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Cuba's road to Revolution

December 02, 2016, 7:21 UTC+3 MOSCOW
Friday marks 60 years since a group of Cuban revolutionaries, led by Fidel Castro, disembarked to touch off the revolution in Cuba
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Fidel Castro, 1961

Fidel Castro, 1961

© TASS archive

MOSCOW, December 2. /TASS/. December 2, 2016 marks 60 years since a group of revolutionaries, led by Fidel Castro, debarked from a small leisure yacht Granma on Cuba’s eastern coast. It was the start of the guerilla war against dictator Fulgencio Batista that resulted in his overthrow on January 1, 1959.

 

Cuba in early 20th century

Cuba, a colony of Spain between 16th and 19th centuries, fell under the US control following Spain’s defeat in the 1898 Spanish-American War. On January 1, 1899 the United States occupied Cuba. Although the US had promised that Cuba would become an independent state, it forced the so-called Platt Amendment into the island nation’s constitution in 1901. The amendment, along with a series of other treaties and legal initiatives, granted Washington nearly total control over the island’s political and economic life, including the right to intervene militarily.

 

Background and causes of armed struggle

In 1944, the nationalist Cuban Revolutionary Party - Authentic, commonly named Authentic Party (Partido Autentico), took power, announcing the "rule of the people" and pledging agrarian and tax reforms, as well as economic development. However, not all of their electoral promises were fulfilled and their rule was marred by political repressions, assassinations of dissidents and censorship, along with widespread corruption and gang violence.

In 1952, an armed coup brought into power US-backed General Fulgencio Batista. He dissolved the parliament and abolished the constitution, starting a period of dictatorship.

 

Armed revolt

Batista antagonized the population by establishing links to organized crime and allowing American companies to dominate the Cuban economy. As most parties remained politically inactive, non-systemic opposition gained momentum. In 1953, Fidel Castro, then a young lawyer and activist, gathered a group of rebels seeking an armed overthrow of Batista’s rule.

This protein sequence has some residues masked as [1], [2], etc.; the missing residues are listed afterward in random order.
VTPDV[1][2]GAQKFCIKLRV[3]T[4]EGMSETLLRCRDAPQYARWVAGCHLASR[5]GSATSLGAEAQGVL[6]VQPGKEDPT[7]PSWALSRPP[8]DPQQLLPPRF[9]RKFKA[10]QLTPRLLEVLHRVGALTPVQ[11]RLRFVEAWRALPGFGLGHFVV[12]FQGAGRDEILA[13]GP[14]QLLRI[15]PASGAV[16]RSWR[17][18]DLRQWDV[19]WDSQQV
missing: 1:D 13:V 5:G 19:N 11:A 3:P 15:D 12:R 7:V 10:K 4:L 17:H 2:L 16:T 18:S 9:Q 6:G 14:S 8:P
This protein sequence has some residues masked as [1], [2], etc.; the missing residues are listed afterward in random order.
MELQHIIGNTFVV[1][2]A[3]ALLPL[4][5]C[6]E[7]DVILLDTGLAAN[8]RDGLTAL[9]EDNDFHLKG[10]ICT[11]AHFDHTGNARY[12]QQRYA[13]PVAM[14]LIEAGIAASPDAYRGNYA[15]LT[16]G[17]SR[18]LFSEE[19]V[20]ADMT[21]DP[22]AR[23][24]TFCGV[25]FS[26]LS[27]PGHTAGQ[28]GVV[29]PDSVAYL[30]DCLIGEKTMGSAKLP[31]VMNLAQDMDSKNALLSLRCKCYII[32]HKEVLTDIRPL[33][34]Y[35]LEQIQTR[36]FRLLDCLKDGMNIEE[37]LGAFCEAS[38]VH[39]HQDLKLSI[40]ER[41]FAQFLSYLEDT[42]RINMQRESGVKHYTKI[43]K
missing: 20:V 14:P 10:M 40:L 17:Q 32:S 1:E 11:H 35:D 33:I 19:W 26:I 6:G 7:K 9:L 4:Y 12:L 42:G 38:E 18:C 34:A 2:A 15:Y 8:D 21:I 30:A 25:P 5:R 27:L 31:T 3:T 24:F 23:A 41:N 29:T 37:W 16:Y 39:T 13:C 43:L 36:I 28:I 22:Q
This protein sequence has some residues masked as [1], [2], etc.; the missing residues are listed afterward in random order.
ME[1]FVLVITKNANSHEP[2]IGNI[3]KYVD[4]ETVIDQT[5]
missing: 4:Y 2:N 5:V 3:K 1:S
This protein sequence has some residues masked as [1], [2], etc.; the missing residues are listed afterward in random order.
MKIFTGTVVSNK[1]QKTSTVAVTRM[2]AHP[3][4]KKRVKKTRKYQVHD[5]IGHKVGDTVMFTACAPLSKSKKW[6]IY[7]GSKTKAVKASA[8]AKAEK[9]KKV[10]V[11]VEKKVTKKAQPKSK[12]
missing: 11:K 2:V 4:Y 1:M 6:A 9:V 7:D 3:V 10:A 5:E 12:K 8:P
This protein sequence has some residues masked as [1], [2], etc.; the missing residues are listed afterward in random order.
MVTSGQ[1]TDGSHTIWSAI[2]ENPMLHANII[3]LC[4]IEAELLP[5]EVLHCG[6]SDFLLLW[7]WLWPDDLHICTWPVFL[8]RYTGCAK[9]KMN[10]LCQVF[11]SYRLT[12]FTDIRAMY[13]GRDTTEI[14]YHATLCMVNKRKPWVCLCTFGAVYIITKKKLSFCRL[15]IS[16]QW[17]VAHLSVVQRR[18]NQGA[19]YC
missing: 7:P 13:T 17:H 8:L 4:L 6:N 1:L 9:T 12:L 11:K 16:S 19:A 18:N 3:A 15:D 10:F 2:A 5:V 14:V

In 1953, the group assaulted the federal barracks at Moncada, near Santiago-de-Cuba. The attack was a failure, with nearly half of the rebels killed and the rest, including brothers Fidel and Raoul Castro, captured and sent to jail. The attackers were released in 1955 as Batista bowed to international and domestic pressure and announced amnesty for the Moncada assault participants. Castro, along with many of his supporters, fled to Mexico to prepare an armed revolt.

On November 25, 1956, 82 Cuban rebels, including Fidel and Raul Castro, Ernesto "Che" Guevara and Camilo Cienfuegos, piled onto the small yacht Granma in Tuxpan, Mexico, and set sail for Cuba. The yacht, designed for maximum of 12 passengers, was loaded many times beyond capacity, but also carried fuel, foodstuffs and weapons. Miraculously, the Granma made it to Cuba on December 2 and the Cuban rebels disembarked to touch off the revolution.

Several days later, government troops located the group and the revolutionaries were immediately scattered. Of all rebels who arrived on board Granma, only a group of 20 people managed to make it to the mountains of Sierra Maestra, forming the core of the future rebel army.

Within the next two years, the rebels, reinforced by local sympathizers, gradually progressed westward, making a series of outstanding victories over the enemy that overwhelmingly surpassed them in numbers.

 

Victory of the revolution

In late November 1958, Fidel Castro personally led his forces into battle near Guisa, not far from the island’s second most important city of Santiago de Cuba. It was the start of the rebel army’s final offensive. Meanwhile, another group of rebels, led by Ernesto "Che" Guevara, marched toward the capital, Havana. On December 31, 1958, the city of Santa Clara not far from the capital fell to the revolutionary forces. The news caused Batista to panic, and he fled to the Dominican Republic on January 1, 1959.

When Castro learned of Batista's flight in the morning, he immediately started to negotiate with the military commander in Santiago de Cuba, and his forces took over the city with no resistance on January 2, proclaiming the victory of the revolution. On January 8, 1959, Castro and his triumphant forces arrived in Havana.

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